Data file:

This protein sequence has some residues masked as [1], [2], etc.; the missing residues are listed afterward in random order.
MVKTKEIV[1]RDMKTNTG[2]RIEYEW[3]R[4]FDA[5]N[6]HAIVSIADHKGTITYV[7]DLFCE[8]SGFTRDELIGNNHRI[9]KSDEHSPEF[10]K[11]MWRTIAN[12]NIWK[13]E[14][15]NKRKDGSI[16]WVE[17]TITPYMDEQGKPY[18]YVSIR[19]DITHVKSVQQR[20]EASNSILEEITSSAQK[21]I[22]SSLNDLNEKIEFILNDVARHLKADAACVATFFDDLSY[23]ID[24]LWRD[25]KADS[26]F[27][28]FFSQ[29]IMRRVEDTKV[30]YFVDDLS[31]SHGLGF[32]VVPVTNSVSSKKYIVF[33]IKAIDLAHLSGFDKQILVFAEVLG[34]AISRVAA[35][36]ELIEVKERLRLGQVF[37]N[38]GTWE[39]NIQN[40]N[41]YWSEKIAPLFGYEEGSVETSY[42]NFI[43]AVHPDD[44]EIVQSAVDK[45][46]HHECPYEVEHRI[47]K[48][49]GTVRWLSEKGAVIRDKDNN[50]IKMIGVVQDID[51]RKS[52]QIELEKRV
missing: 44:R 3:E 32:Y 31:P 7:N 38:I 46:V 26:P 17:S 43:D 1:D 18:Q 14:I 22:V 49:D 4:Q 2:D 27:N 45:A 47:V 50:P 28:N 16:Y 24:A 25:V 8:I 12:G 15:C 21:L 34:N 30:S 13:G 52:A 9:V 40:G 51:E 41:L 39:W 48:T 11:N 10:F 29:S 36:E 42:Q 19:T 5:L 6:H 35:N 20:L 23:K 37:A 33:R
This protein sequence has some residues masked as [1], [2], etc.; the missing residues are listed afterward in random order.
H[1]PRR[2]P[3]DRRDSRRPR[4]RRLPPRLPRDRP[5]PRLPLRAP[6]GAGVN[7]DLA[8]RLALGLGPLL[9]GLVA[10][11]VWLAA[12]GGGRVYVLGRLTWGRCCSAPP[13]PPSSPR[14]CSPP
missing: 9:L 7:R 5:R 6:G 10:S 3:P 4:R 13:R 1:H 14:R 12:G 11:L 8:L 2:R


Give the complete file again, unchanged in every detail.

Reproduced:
This protein sequence has some residues masked as [1], [2], etc.; the missing residues are listed afterward in random order.
MVKTKEIV[1]RDMKTNTG[2]RIEYEW[3]R[4]FDA[5]N[6]HAIVSIADHKGTITYV[7]DLFCE[8]SGFTRDELIGNNHRI[9]KSDEHSPEF[10]K[11]MWRTIAN[12]NIWK[13]E[14][15]NKRKDGSI[16]WVE[17]TITPYMDEQGKPY[18]YVSIR[19]DITHVKSVQQR[20]EASNSILEEITSSAQK[21]I[22]SSLNDLNEKIEFILNDVARHLKADAACVATFFDDLSY[23]ID[24]LWRD[25]KADS[26]F[27][28]FFSQ[29]IMRRVEDTKV[30]YFVDDLS[31]SHGLGF[32]VVPVTNSVSSKKYIVF[33]IKAIDLAHLSGFDKQILVFAEVLG[34]AISRVAA[35][36]ELIEVKERLRLGQVF[37]N[38]GTWE[39]NIQN[40]N[41]YWSEKIAPLFGYEEGSVETSY[42]NFI[43]AVHPDD[44]EIVQSAVDK[45][46]HHECPYEVEHRI[47]K[48][49]GTVRWLSEKGAVIRDKDNN[50]IKMIGVVQDID[51]RKS[52]QIELEKRV
missing: 44:R 3:E 32:Y 31:P 7:N 38:I 46:V 26:P 17:S 43:D 1:D 18:Q 14:I 22:V 49:D 4:Q 2:D 27:N 45:A 47:V 50:P 28:N 16:Y 24:A 25:V 8:I 12:G 15:C 21:L 34:N 30:S 13:G 52:A 9:V 40:G 51:E 41:L 39:W 48:T 11:N 10:F 29:S 36:E 42:Q 19:T 5:L 6:H 35:N 20:L 23:K 37:A 33:R
This protein sequence has some residues masked as [1], [2], etc.; the missing residues are listed afterward in random order.
H[1]PRR[2]P[3]DRRDSRRPR[4]RRLPPRLPRDRP[5]PRLPLRAP[6]GAGVN[7]DLA[8]RLALGLGPLL[9]GLVA[10][11]VWLAA[12]GGGRVYVLGRLTWGRCCSAPP[13]PPSSPR[14]CSPP
missing: 9:L 7:R 5:R 6:G 10:S 3:P 4:R 13:R 1:H 14:R 12:G 11:L 8:L 2:R